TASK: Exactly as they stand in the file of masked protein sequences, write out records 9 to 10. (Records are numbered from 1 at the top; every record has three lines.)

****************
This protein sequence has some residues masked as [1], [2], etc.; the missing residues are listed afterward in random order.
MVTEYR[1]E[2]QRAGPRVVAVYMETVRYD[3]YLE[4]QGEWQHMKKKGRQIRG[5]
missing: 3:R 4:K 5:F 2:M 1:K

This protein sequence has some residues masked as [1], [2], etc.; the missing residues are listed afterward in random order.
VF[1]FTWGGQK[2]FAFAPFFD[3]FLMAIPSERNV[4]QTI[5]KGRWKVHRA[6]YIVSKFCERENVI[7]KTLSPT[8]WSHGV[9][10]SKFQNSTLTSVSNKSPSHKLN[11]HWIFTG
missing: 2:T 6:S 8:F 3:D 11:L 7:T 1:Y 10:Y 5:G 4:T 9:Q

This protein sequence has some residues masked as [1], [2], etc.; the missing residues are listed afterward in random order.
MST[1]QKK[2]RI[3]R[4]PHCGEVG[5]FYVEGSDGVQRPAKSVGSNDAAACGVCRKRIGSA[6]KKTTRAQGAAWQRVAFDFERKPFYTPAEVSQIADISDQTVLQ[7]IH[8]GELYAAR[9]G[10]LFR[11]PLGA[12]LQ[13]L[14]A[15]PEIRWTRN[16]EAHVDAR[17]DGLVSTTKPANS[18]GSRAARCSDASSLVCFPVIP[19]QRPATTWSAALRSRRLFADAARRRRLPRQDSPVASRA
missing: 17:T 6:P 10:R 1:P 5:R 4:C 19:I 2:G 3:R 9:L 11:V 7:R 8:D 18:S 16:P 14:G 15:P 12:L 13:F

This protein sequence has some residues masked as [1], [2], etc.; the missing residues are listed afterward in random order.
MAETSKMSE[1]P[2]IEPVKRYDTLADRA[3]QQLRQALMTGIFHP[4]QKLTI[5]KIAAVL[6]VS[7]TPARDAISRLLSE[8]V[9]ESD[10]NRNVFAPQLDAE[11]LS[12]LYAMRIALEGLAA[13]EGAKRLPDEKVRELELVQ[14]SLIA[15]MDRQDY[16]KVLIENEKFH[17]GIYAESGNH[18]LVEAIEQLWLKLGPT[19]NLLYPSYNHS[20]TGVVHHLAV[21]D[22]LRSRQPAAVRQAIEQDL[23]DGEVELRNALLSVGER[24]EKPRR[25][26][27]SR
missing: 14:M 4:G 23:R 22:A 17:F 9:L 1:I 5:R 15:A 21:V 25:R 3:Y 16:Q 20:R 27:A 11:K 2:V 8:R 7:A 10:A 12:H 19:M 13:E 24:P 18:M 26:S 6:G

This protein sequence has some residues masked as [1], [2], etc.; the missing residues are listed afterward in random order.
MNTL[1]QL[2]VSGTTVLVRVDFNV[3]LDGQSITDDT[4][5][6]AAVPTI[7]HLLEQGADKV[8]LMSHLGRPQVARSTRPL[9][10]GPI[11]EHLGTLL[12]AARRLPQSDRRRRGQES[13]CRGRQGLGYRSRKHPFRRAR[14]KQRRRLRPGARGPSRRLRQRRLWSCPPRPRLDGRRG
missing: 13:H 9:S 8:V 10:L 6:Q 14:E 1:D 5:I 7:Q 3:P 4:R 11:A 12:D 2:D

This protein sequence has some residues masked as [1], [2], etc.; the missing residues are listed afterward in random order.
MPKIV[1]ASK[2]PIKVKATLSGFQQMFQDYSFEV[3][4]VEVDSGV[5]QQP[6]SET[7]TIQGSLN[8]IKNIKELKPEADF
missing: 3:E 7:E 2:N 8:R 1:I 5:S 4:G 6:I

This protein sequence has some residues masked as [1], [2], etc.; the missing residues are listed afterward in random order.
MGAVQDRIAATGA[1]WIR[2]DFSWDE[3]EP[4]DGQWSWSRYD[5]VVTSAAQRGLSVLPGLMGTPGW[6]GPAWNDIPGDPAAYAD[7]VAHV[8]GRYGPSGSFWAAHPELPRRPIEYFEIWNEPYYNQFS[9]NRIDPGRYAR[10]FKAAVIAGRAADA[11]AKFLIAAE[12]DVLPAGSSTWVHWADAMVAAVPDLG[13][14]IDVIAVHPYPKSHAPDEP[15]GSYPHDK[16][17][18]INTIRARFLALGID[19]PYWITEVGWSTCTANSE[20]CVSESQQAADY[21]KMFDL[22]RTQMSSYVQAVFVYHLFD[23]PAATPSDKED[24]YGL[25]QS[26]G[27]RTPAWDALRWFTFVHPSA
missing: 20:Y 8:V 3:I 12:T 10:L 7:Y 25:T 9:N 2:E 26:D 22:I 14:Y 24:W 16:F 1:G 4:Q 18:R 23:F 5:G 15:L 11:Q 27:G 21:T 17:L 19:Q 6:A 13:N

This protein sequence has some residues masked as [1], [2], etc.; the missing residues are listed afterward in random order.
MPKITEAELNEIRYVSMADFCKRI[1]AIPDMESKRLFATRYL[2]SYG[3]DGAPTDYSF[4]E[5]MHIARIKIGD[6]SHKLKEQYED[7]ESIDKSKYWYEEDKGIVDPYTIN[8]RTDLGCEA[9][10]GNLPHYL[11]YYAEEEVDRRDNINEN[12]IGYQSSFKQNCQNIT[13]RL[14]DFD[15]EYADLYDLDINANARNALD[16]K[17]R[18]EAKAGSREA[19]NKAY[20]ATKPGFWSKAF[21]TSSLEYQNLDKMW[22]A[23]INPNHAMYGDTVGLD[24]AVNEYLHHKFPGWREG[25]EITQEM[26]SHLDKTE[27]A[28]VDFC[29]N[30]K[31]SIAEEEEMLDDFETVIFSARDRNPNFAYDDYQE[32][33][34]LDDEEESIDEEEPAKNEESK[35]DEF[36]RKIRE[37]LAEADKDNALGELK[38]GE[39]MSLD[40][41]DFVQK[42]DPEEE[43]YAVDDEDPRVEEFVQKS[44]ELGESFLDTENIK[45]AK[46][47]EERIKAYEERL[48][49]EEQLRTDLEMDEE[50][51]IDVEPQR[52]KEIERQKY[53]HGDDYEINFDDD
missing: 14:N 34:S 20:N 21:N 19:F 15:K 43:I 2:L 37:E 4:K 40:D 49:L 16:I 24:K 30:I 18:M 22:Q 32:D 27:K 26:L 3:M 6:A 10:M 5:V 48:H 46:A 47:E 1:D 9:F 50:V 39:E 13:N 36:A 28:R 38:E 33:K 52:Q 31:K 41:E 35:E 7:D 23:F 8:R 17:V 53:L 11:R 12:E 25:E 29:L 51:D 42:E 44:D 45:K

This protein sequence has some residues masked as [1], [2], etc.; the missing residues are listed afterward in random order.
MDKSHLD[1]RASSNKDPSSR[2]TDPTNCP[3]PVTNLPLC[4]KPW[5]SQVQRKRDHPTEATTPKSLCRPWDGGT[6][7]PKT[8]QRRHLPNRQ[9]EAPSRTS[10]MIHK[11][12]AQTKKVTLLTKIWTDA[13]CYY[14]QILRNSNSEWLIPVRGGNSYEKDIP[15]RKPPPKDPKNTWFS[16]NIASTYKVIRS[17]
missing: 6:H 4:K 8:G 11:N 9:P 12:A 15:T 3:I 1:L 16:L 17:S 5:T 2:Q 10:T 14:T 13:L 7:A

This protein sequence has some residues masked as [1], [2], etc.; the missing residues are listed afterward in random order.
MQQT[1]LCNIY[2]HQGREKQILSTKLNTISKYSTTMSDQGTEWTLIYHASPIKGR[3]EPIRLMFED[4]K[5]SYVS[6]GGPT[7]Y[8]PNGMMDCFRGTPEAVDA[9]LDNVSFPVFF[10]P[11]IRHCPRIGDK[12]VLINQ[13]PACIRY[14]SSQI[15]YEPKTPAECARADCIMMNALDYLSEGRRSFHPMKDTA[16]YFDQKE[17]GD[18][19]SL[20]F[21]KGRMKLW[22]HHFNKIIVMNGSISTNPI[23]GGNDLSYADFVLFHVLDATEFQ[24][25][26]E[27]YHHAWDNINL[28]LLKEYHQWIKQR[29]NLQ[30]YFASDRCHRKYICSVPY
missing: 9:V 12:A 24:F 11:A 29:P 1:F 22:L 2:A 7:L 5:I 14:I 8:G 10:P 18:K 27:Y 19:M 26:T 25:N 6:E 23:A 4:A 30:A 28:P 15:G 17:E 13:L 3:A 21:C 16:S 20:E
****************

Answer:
This protein sequence has some residues masked as [1], [2], etc.; the missing residues are listed afterward in random order.
MDKSHLD[1]RASSNKDPSSR[2]TDPTNCP[3]PVTNLPLC[4]KPW[5]SQVQRKRDHPTEATTPKSLCRPWDGGT[6][7]PKT[8]QRRHLPNRQ[9]EAPSRTS[10]MIHK[11][12]AQTKKVTLLTKIWTDA[13]CYY[14]QILRNSNSEWLIPVRGGNSYEKDIP[15]RKPPPKDPKNTWFS[16]NIASTYKVIRS[17]
missing: 6:H 4:K 8:G 11:N 9:P 12:A 15:T 3:I 1:L 16:L 17:S 5:T 2:Q 10:T 14:T 13:L 7:A

This protein sequence has some residues masked as [1], [2], etc.; the missing residues are listed afterward in random order.
MQQT[1]LCNIY[2]HQGREKQILSTKLNTISKYSTTMSDQGTEWTLIYHASPIKGR[3]EPIRLMFED[4]K[5]SYVS[6]GGPT[7]Y[8]PNGMMDCFRGTPEAVDA[9]LDNVSFPVFF[10]P[11]IRHCPRIGDK[12]VLINQ[13]PACIRY[14]SSQI[15]YEPKTPAECARADCIMMNALDYLSEGRRSFHPMKDTA[16]YFDQKE[17]GD[18][19]SL[20]F[21]KGRMKLW[22]HHFNKIIVMNGSISTNPI[23]GGNDLSYADFVLFHVLDATEFQ[24][25][26]E[27]YHHAWDNINL[28]LLKEYHQWIKQR[29]NLQ[30]YFASDRCHRKYICSVPY
missing: 9:V 12:A 24:F 11:A 29:P 1:F 22:L 2:A 7:L 5:I 14:I 8:G 10:P 18:K 27:Y 19:M 26:T 25:N 6:E 23:A 4:A 30:A 28:P 15:G 17:E 13:L 3:A 21:C 16:S 20:E